not MixedI was a bartender for six years. This basically means I spent over half a decade blocking corny pick up lines one double shot of Hennessy at a time. And then there’s the fact that I’ve had breasts since I was 11. So I say all this to say, like most women, I’ve been hit on a lot.

And I’m quite confident that from the mundane, to the crude, to the flat-out weird, I’ve heard it all. But there’s one line that I’ve always found particularly interesting: You’re so pretty. You look mixed.

But that’s just generally speaking . Usually “mixed” is specified by a race, ethnicity, or geographic location: “You look part Indian (Or Puerto Rican. Or Brazilian. Or Polynesian if the suitor is especially creative).”

Now, if I wasn’t so cynical, I might actually believe that these “observations” are a testament to my racial ambiguity; a characteristic of my face I have failed to observe despite possessing it for nearly thirty years.

But they’re not because there is nothing “mixed” about me. My mother is from Boston, and my daddy is from Jersey and they’re both as black as asphalt. (Well, not literally, but I you know what I’m saying). And me? I’m from West Philly which is about as exotic as a six-pack of Old English.

So if I’m not mixed and I don’t look mixed, what would be a man’s motivation for telling me so? Well, I have my suspicions. Personally, I think they think they’re giving me a compliment.

I can tell by the way they say it. “You look mixed.” It’s the same smarmy inflection with which they deliver such classics like, “Let me take you shopping”; as if they’ve successfully implemented the line that will render you completely unable to resist them and couldn’t be more impressed with themselves. Then they smirk, bask in victory, and wait patiently for the panties to melt right off your body.

But this assumption is not with bias. I’ve asked other Black women, of all shades, shapes, and sizes, if they’ve heard this line a time or two. This “you look exotic” phenomenon isn’t just a cluster of isolated incidents reserved only for yours truly. Apparently, this a thing now.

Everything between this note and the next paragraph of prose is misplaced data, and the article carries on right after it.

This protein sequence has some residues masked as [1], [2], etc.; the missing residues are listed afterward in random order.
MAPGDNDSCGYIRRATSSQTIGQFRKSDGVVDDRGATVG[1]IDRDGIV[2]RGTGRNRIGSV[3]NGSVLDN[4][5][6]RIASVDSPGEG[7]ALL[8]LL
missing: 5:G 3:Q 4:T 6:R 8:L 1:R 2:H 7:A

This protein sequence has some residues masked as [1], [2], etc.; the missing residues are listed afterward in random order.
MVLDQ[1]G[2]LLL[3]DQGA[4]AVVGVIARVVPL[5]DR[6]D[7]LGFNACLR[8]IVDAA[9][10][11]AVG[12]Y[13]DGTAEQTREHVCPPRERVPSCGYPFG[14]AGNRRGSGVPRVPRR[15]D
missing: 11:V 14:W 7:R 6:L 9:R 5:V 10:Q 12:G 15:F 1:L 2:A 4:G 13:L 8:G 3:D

But what’s the big deal right? Why would I interpret being called exotic looking to be a bad thing? Multiracial women are stunning. Shouldn’t I be flattered?

In a word? No.

Because, yes, multiracial, biracial, Hispanic, and Asian women are in arguably gorgeous. But so are Black women. Regular old Black women just like Beyoncé, and Janet, and Tyra and innumerable other African-American women who, for generations, have been revered as the most beautiful in the world.

So do we really have to be “mixed” to be beautiful? Should another race, ethnicity, or nationality be a requirement for attractiveness?

I don’t think so. That’s why I don’t blush or give a coy giggle when I man tries to tell me I look something that I’m not.

Because when a man tells a Black woman that she looks mixed as a form of endearment, he’s insinuating that her beauty comes from the (allegedly) non Black part of her. All they’re effectively saying is: You’re too beautiful to just be Black.

Oh, but I am. I’m beautiful just like my beautiful Black mother, just like her mother and her mother’s mother. We’re generations of women born right here in the US of A, from North Carolina to Massachusetts by way of the motherland. Brown skin, nappy hair, cornbread and gravy gorgeous.

We aren’t beautiful in spite of our Blackness, we are beautiful because of it. So don’t dare try to give the credit to anything else.

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  1. ArabellaMichaela

    What’s problematic about the “mixed” concept, is that many people use it to remove themselves from being “just black.” Yet, these very same people have no hesitation to avail themselves of the civil rights/affirmative action benefits that BLACK people fought for. For example, it is my observation that these people have no problem labeling themselves “diversity candidates” on job or school applications. (By the way, this goes for Asians, white Hispanics and and other ethnic groups as well. They all want to benefit from affirmative action, that Blacks fought for.)

    • Bianca

      Civil Rights are for everyone, not just blacks. Furthermore, even if they don’t define themselves as black, they are still minorities and thus they are just as much diversity candidates as the blacks. The Civil Rights bill covers all Americans , regardless of color.

  2. Bianca

    Asking if a person is mixed generally is intended as a compliment because on average, most people consider biracial to be more attractive than those who are primarily of a single race.